I said in my review of the first movie that should this franchise get out of the home and onto the street the films entertainment value would be all the better for it – ‘The Purge: Anarchy’ delivers on this. The plot of this film is exactly what you would expect from the franchise sequel and is executed as well as I had hoped.

‘The Purge Anarchy’ follows several groups of citizens who, for various reasons, get trapped outside on Purge Night – the annual holiday where all crime is legalised for 12 hours. We follow their antics, and some pseudo-political sub-plots as they duck and weave their way through America gone mad.

It’s quite the journey!

I am not sure at all if this (or its successive sequels) were planned when the whole ‘Purge’ concept was conceived, but gratuitous on-screen violence hasn’t seemed this justified since Eli-Roth gave us Hostel! Considering this movie has a 15-age rating I was plenty pleased with the over the top levels of violence spattered generously through the films run-time.

Don’t get me wrong, there are some attempts at characterisation, in both the protagonists and to a very flimsy degree, the antagonists also, but ultimately this movie plays out like an urban slasher flick, where the entirety of the city act the part of the stalker; and I couldn’t care less about the characters, despite the films attempts at making us care. That said, rather than have us bogged down with backstory and exposition ‘The Purge: Anarchy’ seems to know exactly what the fans are looking for keeping its pace with the group essentially moving their way through a multi-staged gauntlet where the wide variety of psychos each get their time to shine.

In the first movie the aesthetics of the antagonists seemed only there for the ‘cool’ factor, in ‘Anarchy’ each groups aesthetics allow for not only differentiation, but to theme their MO. I was blown away watching one manic unloading rounds from a minigun from inside of his truck, in another scene mad-max style vehicles spew flames from their mounted turrets, and there’s an almost continues stream of victims being stabbed and shot which is either shown on screen, or more commonly as satisfyingly gruesome aftermath. Naturally much of the violence is over quickly, after all this movie is still trying to straddle the horror/thriller genre, so don’t expect any standout scenes of brutality, but with sheer frequency and volume, you can’t complain.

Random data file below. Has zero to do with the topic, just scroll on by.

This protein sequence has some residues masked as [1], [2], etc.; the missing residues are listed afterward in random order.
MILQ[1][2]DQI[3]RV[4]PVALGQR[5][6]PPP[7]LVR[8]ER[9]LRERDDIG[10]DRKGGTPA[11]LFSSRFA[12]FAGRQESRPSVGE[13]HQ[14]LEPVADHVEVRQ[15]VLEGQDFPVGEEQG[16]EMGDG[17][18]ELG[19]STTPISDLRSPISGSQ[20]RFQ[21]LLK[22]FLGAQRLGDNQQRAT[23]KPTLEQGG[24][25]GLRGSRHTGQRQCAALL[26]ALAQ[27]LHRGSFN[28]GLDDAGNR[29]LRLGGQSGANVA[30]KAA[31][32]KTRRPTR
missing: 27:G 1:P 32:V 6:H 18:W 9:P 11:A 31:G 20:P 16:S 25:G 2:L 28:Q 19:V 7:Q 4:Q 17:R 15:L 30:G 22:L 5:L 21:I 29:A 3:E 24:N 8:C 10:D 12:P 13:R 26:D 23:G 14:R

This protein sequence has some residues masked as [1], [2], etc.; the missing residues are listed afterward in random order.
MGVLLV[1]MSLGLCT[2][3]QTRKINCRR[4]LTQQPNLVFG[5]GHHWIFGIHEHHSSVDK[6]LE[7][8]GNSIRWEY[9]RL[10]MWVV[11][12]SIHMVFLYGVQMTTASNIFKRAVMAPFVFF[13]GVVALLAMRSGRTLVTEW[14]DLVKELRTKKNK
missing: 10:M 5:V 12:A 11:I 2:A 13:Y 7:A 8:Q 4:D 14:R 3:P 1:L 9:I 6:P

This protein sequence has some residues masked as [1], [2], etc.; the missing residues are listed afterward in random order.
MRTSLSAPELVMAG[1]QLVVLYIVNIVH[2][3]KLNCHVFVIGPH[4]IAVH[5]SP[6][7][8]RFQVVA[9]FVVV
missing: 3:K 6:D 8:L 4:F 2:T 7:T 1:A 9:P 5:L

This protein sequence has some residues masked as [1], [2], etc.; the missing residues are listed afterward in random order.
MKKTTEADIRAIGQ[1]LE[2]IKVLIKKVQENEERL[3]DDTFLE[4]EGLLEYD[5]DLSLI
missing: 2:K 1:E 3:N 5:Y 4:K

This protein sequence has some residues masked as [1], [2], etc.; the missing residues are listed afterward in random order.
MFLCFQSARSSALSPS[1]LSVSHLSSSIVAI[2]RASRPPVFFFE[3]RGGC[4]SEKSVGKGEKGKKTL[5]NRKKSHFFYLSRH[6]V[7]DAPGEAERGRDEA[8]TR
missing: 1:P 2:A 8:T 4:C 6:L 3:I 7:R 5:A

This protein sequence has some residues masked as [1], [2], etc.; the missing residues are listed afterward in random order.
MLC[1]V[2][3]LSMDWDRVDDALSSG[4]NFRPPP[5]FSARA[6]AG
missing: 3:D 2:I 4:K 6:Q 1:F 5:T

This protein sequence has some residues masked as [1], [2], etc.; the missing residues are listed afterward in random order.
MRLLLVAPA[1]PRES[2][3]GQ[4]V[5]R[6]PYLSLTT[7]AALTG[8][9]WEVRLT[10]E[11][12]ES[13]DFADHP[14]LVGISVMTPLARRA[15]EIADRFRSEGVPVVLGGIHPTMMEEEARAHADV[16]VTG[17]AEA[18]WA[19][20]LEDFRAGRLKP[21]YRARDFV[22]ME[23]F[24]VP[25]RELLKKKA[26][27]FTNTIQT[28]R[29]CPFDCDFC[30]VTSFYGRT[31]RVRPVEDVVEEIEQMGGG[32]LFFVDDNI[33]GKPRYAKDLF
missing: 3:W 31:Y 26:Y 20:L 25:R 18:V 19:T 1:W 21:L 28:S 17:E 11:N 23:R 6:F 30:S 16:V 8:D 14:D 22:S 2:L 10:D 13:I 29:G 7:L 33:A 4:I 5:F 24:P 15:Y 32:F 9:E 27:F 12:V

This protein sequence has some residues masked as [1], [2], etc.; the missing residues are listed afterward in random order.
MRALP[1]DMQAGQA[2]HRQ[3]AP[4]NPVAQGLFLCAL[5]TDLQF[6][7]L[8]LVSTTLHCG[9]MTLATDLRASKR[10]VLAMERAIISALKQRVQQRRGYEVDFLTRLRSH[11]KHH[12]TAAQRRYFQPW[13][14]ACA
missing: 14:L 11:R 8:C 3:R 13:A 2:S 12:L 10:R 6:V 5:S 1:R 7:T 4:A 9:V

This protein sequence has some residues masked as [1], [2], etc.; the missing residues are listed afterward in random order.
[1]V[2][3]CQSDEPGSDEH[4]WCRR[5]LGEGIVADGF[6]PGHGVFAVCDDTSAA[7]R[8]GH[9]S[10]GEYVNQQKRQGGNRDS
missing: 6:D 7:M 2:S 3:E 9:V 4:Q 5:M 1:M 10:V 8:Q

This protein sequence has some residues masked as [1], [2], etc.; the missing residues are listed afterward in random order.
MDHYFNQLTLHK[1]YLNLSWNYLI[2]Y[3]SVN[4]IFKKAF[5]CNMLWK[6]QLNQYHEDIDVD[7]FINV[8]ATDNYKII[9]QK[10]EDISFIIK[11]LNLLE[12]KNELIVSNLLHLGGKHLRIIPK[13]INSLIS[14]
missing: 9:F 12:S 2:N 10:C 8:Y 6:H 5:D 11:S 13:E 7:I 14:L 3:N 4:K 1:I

In terms of the thriller elements there are attempts to continue the socio-political critique which runs thematically throughout the whole franchise, but when the violence is as stylised as it is throughout, it’s difficult to be convinced that this film represents anything beyond entertainment value.

The films last half hour or so leans on these themes to conclude the story; and to loosely set the film up for another sequel.  

For me, the best parts of the movie are shown in the first hour, but for some, those who really want to know more about the Purge itself, and the class-divide it seems to highlight there are some nice little touches, although I feel the film does slow-down towards its conclusion as a result. Earlier on in the film there is a set of scenes where a lower income man sells himself to a rich family so that they are able to purge in the safety of their own home, this is short, snappy piece slows the pace down briefly, and it makes an impact. The final stages of the film take place in a set piece akin to this concept, but it ends up so contrived that it makes a pantomime of any real message. The conclusion, rounding off one of the main characters storyline is another throw-away, quickly reminding you that you aren’t watching some cruel little indie flick, but a studio horror with the ‘good guys’ redeemed for their part in the carnage by one heartfelt act; definitely not one to overthink too much…

Overall, despite a fairly silly ending ‘The Purge Anarchy’ delivers and is well worth a watch. If you were put off by the first film, because, well its very mediocre, but you dug the concept then give this a go. For high budget horror carnage, things don’t get much better.

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